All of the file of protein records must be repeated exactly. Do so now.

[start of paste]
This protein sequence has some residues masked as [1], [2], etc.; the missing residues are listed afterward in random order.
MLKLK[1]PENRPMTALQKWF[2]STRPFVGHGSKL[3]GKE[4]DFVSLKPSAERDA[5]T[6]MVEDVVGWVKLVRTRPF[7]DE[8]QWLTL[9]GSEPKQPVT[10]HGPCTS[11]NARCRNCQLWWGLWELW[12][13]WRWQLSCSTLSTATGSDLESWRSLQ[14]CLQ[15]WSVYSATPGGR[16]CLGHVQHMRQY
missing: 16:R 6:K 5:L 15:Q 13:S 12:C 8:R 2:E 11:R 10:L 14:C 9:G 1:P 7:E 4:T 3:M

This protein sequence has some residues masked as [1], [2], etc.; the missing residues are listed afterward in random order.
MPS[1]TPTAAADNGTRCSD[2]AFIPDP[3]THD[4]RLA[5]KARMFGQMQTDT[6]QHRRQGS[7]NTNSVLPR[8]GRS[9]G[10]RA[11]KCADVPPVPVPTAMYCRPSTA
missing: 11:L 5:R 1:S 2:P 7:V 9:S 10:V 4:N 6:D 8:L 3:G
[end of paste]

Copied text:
This protein sequence has some residues masked as [1], [2], etc.; the missing residues are listed afterward in random order.
MLKLK[1]PENRPMTALQKWF[2]STRPFVGHGSKL[3]GKE[4]DFVSLKPSAERDA[5]T[6]MVEDVVGWVKLVRTRPF[7]DE[8]QWLTL[9]GSEPKQPVT[10]HGPCTS[11]NARCRNCQLWWGLWELW[12][13]WRWQLSCSTLSTATGSDLESWRSLQ[14]CLQ[15]WSVYSATPGGR[16]CLGHVQHMRQY
missing: 16:R 6:K 5:L 15:Q 13:S 12:C 8:R 2:E 11:R 10:L 14:C 9:G 1:P 7:E 4:T 3:M

This protein sequence has some residues masked as [1], [2], etc.; the missing residues are listed afterward in random order.
MPS[1]TPTAAADNGTRCSD[2]AFIPDP[3]THD[4]RLA[5]KARMFGQMQTDT[6]QHRRQGS[7]NTNSVLPR[8]GRS[9]G[10]RA[11]KCADVPPVPVPTAMYCRPSTA
missing: 11:L 5:R 1:S 2:P 7:V 9:S 10:V 4:N 6:D 8:L 3:G